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Refinements on a GIS-Based, Spatially Distributed Rainfall-Runoff Model for a Small Watershed

Swensson, Matthew T (2004) Refinements on a GIS-Based, Spatially Distributed Rainfall-Runoff Model for a Small Watershed. Master's Thesis, University of Pittsburgh. (Unpublished)

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This research addresses the problem of predicting the direct runoff generated by precipitation falling over a small watershed using an existing rainfall-runoff model. The model consists of several separate modules, which process data describing the spatial variation of watershed properties, and compute the runoff time series at the watershed outlet. Data processing and visualization is handled primarily by GIS software, while computer programs perform the bulk of the computations. The model is designed to operate a simply and generally as possible, requiring only four external data sets as input (Digital Elevation Model (DEM), land coverage, soil coverage, and incremental precipitation depths) to create all other data needed to compute the direct runoff for the watershed under study. Our goal is to improve the model by refining the existing programs and increasing the level of spatial distribution.To achieve this goal, we focus our research on the following three objectives: testing and refining the existing model; developing a hydraulic flow routing module using the Kinematic Wave model; and exploring the possibility of calibrating the model results to the actual soil moisture conditions present in the watershed during the time of interest by modifying the SCS curve number values across the watershed. We consider Little Pine Creek watershed located in Allegheny County as our case study, and compare the model's predictions for two separate precipitation events with the direct runoff hydrographs given by a USGS stream gauge located at the outlet of the Little Pine Creek watershed. Based on the results of our investigation we identify and correct several problems with the existing model, and provide a better understanding of how the model responds under varying conditions and assumptions. We show that the Kinematic Wave flow routing model does not work well with our model because is cannot account for storage within the watershed. We also develop an effective method for calibrating the volume of runoff predicted by the model to that given by the USGS stream gauge by adjusting the SCS curve number values in the watershed to reflect that actual soil moisture conditions present at the time of interest, guaranteeing that fluid mass is conserved between our model predictions and reality.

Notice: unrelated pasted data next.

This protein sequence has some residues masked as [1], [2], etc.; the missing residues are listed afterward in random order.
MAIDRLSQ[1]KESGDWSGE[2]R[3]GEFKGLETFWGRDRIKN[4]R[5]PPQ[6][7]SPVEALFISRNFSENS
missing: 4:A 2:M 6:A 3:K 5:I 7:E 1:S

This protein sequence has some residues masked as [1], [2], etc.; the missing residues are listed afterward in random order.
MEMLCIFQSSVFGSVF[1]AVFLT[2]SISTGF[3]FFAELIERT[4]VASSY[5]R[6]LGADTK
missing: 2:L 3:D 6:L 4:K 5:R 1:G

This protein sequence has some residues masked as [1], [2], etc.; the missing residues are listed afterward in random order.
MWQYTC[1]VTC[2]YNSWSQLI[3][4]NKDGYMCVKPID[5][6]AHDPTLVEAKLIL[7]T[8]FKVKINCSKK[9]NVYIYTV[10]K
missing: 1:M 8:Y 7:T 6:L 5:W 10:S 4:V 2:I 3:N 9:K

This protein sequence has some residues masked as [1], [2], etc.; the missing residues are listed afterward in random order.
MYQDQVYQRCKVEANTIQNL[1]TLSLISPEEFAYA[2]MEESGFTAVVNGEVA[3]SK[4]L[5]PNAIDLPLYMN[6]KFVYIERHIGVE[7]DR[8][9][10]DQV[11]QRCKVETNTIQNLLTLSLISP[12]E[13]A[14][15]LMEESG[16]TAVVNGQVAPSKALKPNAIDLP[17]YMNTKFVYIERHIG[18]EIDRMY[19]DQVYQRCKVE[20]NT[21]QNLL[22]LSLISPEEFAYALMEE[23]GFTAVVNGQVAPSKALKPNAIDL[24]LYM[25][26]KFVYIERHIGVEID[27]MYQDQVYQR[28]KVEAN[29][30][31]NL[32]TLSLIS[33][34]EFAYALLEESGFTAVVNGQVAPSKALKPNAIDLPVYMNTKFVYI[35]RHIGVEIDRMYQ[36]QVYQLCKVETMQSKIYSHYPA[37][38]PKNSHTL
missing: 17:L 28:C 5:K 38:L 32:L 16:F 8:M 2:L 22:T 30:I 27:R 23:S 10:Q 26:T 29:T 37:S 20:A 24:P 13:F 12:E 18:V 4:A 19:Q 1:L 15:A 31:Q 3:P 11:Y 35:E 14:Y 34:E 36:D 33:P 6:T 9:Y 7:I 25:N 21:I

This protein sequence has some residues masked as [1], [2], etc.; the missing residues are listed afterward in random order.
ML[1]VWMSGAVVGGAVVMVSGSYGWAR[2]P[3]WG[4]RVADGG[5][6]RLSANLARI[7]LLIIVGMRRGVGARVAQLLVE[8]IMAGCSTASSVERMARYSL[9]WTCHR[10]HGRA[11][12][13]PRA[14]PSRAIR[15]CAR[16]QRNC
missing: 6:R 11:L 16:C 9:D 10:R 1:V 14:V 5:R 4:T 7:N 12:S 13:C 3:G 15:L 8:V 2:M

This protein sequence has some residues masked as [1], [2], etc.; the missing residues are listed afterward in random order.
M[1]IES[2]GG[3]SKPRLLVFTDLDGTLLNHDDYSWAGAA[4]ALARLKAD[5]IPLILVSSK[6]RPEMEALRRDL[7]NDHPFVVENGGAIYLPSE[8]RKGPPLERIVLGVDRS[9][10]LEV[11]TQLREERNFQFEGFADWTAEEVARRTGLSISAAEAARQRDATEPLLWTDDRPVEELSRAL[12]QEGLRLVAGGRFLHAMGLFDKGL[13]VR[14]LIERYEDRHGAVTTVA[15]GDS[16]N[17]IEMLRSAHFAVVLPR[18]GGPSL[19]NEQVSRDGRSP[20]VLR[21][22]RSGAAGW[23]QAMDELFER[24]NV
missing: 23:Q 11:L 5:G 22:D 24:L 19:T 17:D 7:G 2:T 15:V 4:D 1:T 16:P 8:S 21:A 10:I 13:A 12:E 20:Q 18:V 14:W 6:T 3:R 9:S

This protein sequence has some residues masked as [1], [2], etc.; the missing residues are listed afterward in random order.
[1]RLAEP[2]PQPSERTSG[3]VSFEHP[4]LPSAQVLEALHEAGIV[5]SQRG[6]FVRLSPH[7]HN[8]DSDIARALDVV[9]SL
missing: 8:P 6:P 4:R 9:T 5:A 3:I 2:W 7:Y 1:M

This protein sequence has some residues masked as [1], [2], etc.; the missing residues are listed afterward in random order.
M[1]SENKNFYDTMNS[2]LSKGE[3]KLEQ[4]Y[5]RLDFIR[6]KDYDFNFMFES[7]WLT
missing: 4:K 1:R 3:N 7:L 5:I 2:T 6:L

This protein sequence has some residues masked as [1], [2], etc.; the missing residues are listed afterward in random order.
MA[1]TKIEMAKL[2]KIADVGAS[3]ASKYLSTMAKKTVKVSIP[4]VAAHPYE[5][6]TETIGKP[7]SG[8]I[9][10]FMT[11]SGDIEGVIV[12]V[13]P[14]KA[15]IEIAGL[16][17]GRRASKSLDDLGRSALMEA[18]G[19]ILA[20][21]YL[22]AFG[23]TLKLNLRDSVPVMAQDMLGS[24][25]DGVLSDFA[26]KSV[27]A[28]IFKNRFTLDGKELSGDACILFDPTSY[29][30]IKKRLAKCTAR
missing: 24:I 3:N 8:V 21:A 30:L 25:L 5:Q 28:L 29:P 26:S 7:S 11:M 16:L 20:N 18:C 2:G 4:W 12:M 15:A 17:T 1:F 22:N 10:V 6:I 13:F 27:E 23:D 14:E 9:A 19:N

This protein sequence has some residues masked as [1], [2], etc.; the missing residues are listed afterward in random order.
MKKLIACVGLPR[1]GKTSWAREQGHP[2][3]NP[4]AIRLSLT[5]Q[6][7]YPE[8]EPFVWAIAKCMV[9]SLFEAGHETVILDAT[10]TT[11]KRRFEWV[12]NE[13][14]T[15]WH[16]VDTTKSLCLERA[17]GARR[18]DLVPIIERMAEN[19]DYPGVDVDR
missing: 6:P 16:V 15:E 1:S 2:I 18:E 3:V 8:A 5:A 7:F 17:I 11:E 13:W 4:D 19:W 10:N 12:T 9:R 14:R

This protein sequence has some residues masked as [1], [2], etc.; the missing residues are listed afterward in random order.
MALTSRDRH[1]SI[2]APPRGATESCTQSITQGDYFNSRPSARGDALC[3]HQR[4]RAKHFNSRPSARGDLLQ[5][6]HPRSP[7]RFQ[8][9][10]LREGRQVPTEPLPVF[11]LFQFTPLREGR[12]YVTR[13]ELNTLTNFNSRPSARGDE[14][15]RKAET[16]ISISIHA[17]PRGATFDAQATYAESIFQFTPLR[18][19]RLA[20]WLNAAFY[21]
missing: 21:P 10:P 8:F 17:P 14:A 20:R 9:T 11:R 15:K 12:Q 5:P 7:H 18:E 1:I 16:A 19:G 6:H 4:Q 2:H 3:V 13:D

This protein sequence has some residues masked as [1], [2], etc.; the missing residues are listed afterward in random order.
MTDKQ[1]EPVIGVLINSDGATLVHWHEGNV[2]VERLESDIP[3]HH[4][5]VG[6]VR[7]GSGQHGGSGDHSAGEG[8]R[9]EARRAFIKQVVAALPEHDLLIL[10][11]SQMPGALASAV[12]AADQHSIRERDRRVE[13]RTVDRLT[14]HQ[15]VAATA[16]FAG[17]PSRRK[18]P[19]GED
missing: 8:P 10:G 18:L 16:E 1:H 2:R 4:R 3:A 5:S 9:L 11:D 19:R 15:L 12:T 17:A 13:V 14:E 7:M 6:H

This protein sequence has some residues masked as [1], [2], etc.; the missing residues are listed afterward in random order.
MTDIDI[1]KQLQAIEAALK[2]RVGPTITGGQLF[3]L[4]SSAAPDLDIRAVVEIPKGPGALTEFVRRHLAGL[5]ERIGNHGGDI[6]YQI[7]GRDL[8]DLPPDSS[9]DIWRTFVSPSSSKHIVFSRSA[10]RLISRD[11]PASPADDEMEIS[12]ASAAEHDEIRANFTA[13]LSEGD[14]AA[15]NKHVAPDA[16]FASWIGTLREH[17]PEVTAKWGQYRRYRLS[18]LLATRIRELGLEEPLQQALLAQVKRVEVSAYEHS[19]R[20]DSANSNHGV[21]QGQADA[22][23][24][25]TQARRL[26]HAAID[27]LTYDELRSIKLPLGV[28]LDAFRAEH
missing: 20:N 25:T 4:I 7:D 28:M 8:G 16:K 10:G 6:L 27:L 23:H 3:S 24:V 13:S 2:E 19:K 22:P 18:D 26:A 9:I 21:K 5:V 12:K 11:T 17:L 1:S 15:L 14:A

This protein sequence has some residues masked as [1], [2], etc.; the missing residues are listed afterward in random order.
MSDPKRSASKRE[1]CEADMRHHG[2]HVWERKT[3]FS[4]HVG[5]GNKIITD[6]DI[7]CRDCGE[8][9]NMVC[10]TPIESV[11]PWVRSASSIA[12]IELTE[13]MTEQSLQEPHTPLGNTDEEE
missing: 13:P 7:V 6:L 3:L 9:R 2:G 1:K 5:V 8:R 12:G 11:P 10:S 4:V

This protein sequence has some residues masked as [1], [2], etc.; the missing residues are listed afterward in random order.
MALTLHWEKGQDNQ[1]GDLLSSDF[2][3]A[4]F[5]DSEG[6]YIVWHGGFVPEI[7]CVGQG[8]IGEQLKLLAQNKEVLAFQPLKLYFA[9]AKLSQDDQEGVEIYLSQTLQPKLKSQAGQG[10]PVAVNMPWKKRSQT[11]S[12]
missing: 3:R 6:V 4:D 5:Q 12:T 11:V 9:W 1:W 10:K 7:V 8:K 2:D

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Item Type: University of Pittsburgh ETD
Status: Unpublished
CreatorsEmailPitt UsernameORCID
Swensson, Matthew Tmts8@pitt.eduMTS8
ETD Committee:
TitleMemberEmail AddressPitt UsernameORCID
Committee ChairQuimpo, Rafael
Committee MemberChiu,
Committee MemberLin,
Committee MemberHung,
Date: 2 February 2004
Date Type: Completion
Defense Date: 4 December 2003
Approval Date: 2 February 2004
Submission Date: 25 November 2003
Access Restriction: No restriction; Release the ETD for access worldwide immediately.
Institution: University of Pittsburgh
Schools and Programs: Swanson School of Engineering > Civil and Environmental Engineering
Degree: MSCE - Master of Science in Civil Engineering
Thesis Type: Master's Thesis
Refereed: Yes
Uncontrolled Keywords: distributed; GIS; kinematic wave; watershed; watershed model; calibrated radar rainfall; little pine creek; runoff
Other ID:, etd-11252003-053323
Date Deposited: 10 Nov 2011 20:06
Last Modified: 15 Nov 2016 13:52


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